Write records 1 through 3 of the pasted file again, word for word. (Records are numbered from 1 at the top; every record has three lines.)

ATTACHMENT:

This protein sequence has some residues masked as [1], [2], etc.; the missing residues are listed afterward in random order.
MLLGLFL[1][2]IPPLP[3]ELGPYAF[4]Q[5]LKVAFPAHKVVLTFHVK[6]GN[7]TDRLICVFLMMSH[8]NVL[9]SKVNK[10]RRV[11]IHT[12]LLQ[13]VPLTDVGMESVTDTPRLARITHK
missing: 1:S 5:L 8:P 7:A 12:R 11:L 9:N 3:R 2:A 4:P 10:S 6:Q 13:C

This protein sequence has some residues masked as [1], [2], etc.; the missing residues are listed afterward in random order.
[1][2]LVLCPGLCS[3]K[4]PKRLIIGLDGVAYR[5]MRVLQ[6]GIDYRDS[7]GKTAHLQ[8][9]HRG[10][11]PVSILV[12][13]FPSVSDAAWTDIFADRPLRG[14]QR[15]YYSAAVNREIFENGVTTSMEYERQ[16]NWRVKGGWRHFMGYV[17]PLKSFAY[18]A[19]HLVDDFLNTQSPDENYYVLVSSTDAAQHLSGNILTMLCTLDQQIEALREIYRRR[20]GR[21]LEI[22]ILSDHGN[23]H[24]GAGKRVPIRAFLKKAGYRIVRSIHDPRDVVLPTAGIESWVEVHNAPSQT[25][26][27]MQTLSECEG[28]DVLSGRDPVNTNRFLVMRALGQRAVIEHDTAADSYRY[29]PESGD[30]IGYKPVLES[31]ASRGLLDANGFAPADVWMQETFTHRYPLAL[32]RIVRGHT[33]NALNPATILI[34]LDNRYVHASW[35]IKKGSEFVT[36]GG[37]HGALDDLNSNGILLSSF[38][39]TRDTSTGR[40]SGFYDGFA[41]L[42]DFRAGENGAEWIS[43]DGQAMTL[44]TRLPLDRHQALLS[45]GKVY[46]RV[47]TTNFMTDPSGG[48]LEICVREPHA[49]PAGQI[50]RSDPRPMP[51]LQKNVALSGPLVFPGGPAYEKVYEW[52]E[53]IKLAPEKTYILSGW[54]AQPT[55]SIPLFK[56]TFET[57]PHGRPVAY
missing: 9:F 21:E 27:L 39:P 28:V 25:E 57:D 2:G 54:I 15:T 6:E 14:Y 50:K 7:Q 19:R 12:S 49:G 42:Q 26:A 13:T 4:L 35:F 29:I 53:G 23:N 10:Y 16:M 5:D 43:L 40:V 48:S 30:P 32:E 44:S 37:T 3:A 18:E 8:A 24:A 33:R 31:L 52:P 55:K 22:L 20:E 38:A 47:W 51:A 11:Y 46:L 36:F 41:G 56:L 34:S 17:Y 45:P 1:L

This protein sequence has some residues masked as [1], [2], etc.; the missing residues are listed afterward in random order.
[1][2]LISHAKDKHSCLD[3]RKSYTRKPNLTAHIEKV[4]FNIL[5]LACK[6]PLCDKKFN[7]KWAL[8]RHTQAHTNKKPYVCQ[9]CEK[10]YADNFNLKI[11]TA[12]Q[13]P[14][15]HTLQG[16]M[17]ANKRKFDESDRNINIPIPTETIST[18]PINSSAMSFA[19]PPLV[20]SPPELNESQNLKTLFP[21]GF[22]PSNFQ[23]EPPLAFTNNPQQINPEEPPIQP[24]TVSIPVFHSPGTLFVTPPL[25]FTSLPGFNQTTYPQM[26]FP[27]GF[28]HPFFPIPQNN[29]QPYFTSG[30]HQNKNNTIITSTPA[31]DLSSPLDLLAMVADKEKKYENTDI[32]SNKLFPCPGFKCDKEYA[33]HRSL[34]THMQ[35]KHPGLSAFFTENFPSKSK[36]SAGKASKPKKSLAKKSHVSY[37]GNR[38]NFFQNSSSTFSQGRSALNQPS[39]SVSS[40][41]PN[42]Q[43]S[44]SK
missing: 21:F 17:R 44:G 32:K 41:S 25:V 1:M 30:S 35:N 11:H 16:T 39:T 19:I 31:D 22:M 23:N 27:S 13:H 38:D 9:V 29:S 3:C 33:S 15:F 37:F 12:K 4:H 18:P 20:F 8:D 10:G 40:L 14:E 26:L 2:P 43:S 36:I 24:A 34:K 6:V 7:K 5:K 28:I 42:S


This protein sequence has some residues masked as [1], [2], etc.; the missing residues are listed afterward in random order.
MLLGLFL[1][2]IPPLP[3]ELGPYAF[4]Q[5]LKVAFPAHKVVLTFHVK[6]GN[7]TDRLICVFLMMSH[8]NVL[9]SKVNK[10]RRV[11]IHT[12]LLQ[13]VPLTDVGMESVTDTPRLARITHK
missing: 1:S 5:L 8:P 7:A 12:R 11:L 9:N 3:R 2:A 4:P 10:S 6:Q 13:C

This protein sequence has some residues masked as [1], [2], etc.; the missing residues are listed afterward in random order.
[1][2]LVLCPGLCS[3]K[4]PKRLIIGLDGVAYR[5]MRVLQ[6]GIDYRDS[7]GKTAHLQ[8][9]HRG[10][11]PVSILV[12][13]FPSVSDAAWTDIFADRPLRG[14]QR[15]YYSAAVNREIFENGVTTSMEYERQ[16]NWRVKGGWRHFMGYV[17]PLKSFAY[18]A[19]HLVDDFLNTQSPDENYYVLVSSTDAAQHLSGNILTMLCTLDQQIEALREIYRRR[20]GR[21]LEI[22]ILSDHGN[23]H[24]GAGKRVPIRAFLKKAGYRIVRSIHDPRDVVLPTAGIESWVEVHNAPSQT[25][26][27]MQTLSECEG[28]DVLSGRDPVNTNRFLVMRALGQRAVIEHDTAADSYRY[29]PESGD[30]IGYKPVLES[31]ASRGLLDANGFAPADVWMQETFTHRYPLAL[32]RIVRGHT[33]NALNPATILI[34]LDNRYVHASW[35]IKKGSEFVT[36]GG[37]HGALDDLNSNGILLSSF[38][39]TRDTSTGR[40]SGFYDGFA[41]L[42]DFRAGENGAEWIS[43]DGQAMTL[44]TRLPLDRHQALLS[45]GKVY[46]RV[47]TTNFMTDPSGG[48]LEICVREPHA[49]PAGQI[50]RSDPRPMP[51]LQKNVALSGPLVFPGGPAYEKVYEW[52]E[53]IKLAPEKTYILSGW[54]AQPT[55]SIPLFK[56]TFET[57]PHGRPVAY
missing: 9:F 21:E 27:L 39:P 28:V 25:E 57:D 2:G 54:I 15:T 6:E 14:Y 50:K 7:Q 19:R 12:S 49:G 42:Q 26:A 13:T 4:L 35:F 29:I 53:G 23:N 10:Y 16:M 5:D 43:L 40:V 48:S 30:P 32:E 44:S 37:T 3:A 18:E 8:A 24:A 33:R 31:L 52:P 55:K 22:L 20:E 38:A 47:W 51:A 11:Y 46:L 36:F 41:G 56:L 34:S 17:Y 45:P 1:L

This protein sequence has some residues masked as [1], [2], etc.; the missing residues are listed afterward in random order.
[1][2]LISHAKDKHSCLD[3]RKSYTRKPNLTAHIEKV[4]FNIL[5]LACK[6]PLCDKKFN[7]KWAL[8]RHTQAHTNKKPYVCQ[9]CEK[10]YADNFNLKI[11]TA[12]Q[13]P[14][15]HTLQG[16]M[17]ANKRKFDESDRNINIPIPTETIST[18]PINSSAMSFA[19]PPLV[20]SPPELNESQNLKTLFP[21]GF[22]PSNFQ[23]EPPLAFTNNPQQINPEEPPIQP[24]TVSIPVFHSPGTLFVTPPL[25]FTSLPGFNQTTYPQM[26]FP[27]GF[28]HPFFPIPQNN[29]QPYFTSG[30]HQNKNNTIITSTPA[31]DLSSPLDLLAMVADKEKKYENTDI[32]SNKLFPCPGFKCDKEYA[33]HRSL[34]THMQ[35]KHPGLSAFFTENFPSKSK[36]SAGKASKPKKSLAKKSHVSY[37]GNR[38]NFFQNSSSTFSQGRSALNQPS[39]SVSS[40][41]PN[42]Q[43]S[44]SK
missing: 21:F 17:R 44:G 32:K 41:S 25:V 1:M 30:S 35:N 11:H 16:T 39:T 19:I 31:D 22:M 23:N 27:S 13:H 38:D 9:V 29:S 3:C 33:S 15:F 37:F 12:K 4:H 18:P 20:F 8:D 10:G 40:L 14:E 26:L 2:P 43:S 36:I 24:A 34:K 6:V 7:K 5:K 28:I 42:S